Using tools such as nslookup, host, and dig, you can launch DNS requests and probes against domains and IP address blocks identified during the web search and NIC querying phases. Other tools also perform reverse DNS sweeps against IP network blocks to identify hostnames and other domains.
DNS requests and probes can be launched to retrieve parts of, or in some cases, entire DNS zone files for specified domains or network spaces. Most DNS servers around the Internet can be quizzed for useful information, including:
Authoritative DNS server information from name server (NS) records
Domain and subdomain information
Hostname information from A, PTR, and CNAME records
Public points of presence that list mail exchanger (MX) records
In some cases, poorly configured DNS servers also allow you to enumerate:
Operating-system and platform information of hosts from the host information (HINFO) record
Names and IP addresses of internal or nonpublic hosts and networks
You can very often uncover previously unknown network blocks and hosts during DNS querying. If new network blocks are found, I recommend launching a second round of WHOIS queries and web searches to get further information about each new network block.
DNS probing in this fashion is stealthy in the sense that there is no active scanning or probing of the target networks. Instead, you simply probe and query the authoritative DNS servers for those domains or network blocks that are often run by ISPs. Most name servers aren't even configured to pick up on potential sweeps of this sort, because it resembles standard DNS traffic.
Forward DNS records are required for organizations and companies to integrate and work correctly as part of the Internet. Two examples of legitimate forward queries are when an end user accesses a web site and during the receipt of email when SMTP mail exchanger information is requested about the relevant domain. Attackers issue forward DNS queries to identify mail servers and other obvious Internet-based systems.
Tools that query DNS servers directly include:
The Sam Spade Windows client (available from http://www.samspade.org)
The nslookup client found within most operating systems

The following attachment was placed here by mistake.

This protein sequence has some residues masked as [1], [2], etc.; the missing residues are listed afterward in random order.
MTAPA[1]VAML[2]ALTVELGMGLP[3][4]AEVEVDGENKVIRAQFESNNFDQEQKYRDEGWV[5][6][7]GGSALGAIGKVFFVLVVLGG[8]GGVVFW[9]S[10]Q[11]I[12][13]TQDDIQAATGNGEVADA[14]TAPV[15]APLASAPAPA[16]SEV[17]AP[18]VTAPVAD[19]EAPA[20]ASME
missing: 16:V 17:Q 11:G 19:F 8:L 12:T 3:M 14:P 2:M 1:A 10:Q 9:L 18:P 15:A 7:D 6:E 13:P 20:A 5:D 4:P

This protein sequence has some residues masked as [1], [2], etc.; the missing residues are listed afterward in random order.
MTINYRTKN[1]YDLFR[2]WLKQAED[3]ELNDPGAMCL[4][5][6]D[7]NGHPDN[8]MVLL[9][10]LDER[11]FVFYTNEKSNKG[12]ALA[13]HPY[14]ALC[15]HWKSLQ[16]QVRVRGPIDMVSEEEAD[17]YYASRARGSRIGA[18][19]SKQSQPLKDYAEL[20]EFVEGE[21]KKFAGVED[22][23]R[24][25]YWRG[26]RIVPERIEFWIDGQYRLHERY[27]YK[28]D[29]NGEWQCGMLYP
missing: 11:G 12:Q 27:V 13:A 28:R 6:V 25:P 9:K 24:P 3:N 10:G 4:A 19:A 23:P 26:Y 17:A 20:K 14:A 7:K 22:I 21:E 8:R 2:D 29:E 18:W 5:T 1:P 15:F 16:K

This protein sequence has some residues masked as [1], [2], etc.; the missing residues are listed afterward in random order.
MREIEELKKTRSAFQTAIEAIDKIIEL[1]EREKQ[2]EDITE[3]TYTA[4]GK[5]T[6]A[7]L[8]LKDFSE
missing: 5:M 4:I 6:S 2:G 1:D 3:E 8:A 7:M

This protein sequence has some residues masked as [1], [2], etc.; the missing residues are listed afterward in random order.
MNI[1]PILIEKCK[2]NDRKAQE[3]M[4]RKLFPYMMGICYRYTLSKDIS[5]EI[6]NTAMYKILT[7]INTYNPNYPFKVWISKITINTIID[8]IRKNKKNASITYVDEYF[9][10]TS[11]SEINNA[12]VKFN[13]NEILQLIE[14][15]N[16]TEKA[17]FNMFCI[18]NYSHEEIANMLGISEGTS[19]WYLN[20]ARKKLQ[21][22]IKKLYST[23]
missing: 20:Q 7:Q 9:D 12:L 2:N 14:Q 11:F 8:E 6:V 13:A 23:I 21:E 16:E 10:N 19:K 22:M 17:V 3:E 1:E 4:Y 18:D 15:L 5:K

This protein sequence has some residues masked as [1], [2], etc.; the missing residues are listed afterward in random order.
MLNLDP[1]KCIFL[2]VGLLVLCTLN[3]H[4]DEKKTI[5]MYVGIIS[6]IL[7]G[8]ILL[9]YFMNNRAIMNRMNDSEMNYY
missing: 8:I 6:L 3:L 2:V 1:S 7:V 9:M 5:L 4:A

The host client found within Unix environments
The dig client found within Unix environments
Using the nslookup tool in an interactive fashion (from either a Windows or Unix-based command prompt) I can identify the mail exchanger IP addresses and hostnames for the Central Intelligence Agency (CIA) domain at cia.gov, as shown in Example 3-3. Note that ucia.gov is used as the real domain name for the CIA's network space.
# nslookup Default Server: onyx Address: 192.168.0.1 > set querytype=any > cia.gov Server: onyx Address: 192.168.0.1 Non-authoritative answer: cia.gov origin = ucia.gov mail addr = root.ucia.gov serial = 21432040 refresh = 900 (15M) retry = 3600 (1H) expire = 86400 (1D) minimum ttl = 900 (15M) cia.gov nameserver = relay1.ucia.gov cia.gov nameserver = auth00.ns.uu.net cia.gov preference = 5, mail exchanger = relay2.ucia.gov Authoritative answers can be found from: cia.gov nameserver = relay1.ucia.gov cia.gov nameserver = auth00.ns.uu.net relay1.ucia.gov internet address = 18.104.22.168 auth00.ns.uu.net internet address = 22.214.171.124 relay2.ucia.gov internet address = 126.96.36.199
Mail exchanger (MX) address details are very useful to attackers because such mail servers often reside on the corporate network boundary between the Internet and internal network space. By scanning these systems, attackers can often identify other gateways and systems that aren't secure.
The Unix host command can easily identify the mail exchanger for the cia.gov domain:
# host cia.gov cia.gov mail is handled (pri=5) by relay2.ucia.gov
Other arguments can be provided to the host command to pull specific DNS information (type man host to access its manpage).
The Unix-based dig command is extremely powerful with plenty of options and functionality. Example 3-4 shows the basic accessible DNS information for the cia.gov domain.
# dig cia.gov any ; <<>> DiG 8.3 <<>> cia.gov any ;; res options: init recurs defnam dnsrch ;; got answer: ;; ->>HEADER<<- opcode: QUERY, status: NOERROR, id: 4 ;; flags: qr rd ra; QUERY: 1, ANSWER: 4, AUTHORITY: 2, ADDITIONAL: 3 ;; QUERY SECTION: ;; cia.gov, type = ANY, class = IN ;; ANSWER SECTION: cia.gov. 13m47s IN SOA ucia.gov. root.ucia.gov. ( 21432040 ; serial 15M ; refresh 1H ; retry 1D ; expiry 15M ) ; minimum cia.gov. 13m47s IN NS relay1.ucia.gov. cia.gov. 13m47s IN NS auth00.ns.uu.net. cia.gov. 13m47s IN MX 5 relay2.ucia.gov. ;; AUTHORITY SECTION: cia.gov. 13m47s IN NS relay1.ucia.gov. cia.gov. 13m47s IN NS auth00.ns.uu.net. ;; ADDITIONAL SECTION: relay1.ucia.gov. 23h58m47s IN A 188.8.131.52 auth00.ns.uu.net. 8h31m27s IN A 184.108.40.206 relay2.ucia.gov. 13m48s IN A 220.127.116.11 ;; Total query time: 10 msec ;; MSG SIZE sent: 25 rcvd: 221
In the overall scheme of things, dig has superseded the nslookup and host commands, allowing users to launch and analyze responses to almost raw DNS queries.
The initial forward DNS queries against cia.gov identify the authoritative DNS servers as relay1.ucia.gov and auth100.ns.uu.net, and the mail exchanger for the domain as relay2.ucia.gov. The IP address details of these hosts can then be queried using the WHOIS web interface at ARIN, which reveals that the CIA has reserved the 18.104.22.168-22.214.171.124 IP address network block.